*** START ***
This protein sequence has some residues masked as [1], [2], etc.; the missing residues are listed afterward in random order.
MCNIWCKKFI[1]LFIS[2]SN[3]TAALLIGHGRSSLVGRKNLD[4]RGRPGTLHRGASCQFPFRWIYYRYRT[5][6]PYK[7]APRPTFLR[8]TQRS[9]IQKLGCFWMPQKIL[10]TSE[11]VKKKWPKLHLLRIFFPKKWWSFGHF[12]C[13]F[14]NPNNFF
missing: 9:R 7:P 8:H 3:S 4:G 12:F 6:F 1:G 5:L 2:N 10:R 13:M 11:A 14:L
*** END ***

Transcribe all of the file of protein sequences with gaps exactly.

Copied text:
This protein sequence has some residues masked as [1], [2], etc.; the missing residues are listed afterward in random order.
MCNIWCKKFI[1]LFIS[2]SN[3]TAALLIGHGRSSLVGRKNLD[4]RGRPGTLHRGASCQFPFRWIYYRYRT[5][6]PYK[7]APRPTFLR[8]TQRS[9]IQKLGCFWMPQKIL[10]TSE[11]VKKKWPKLHLLRIFFPKKWWSFGHF[12]C[13]F[14]NPNNFF
missing: 9:R 7:P 8:H 3:S 4:G 12:F 6:F 1:G 5:L 2:N 10:R 13:M 11:A 14:L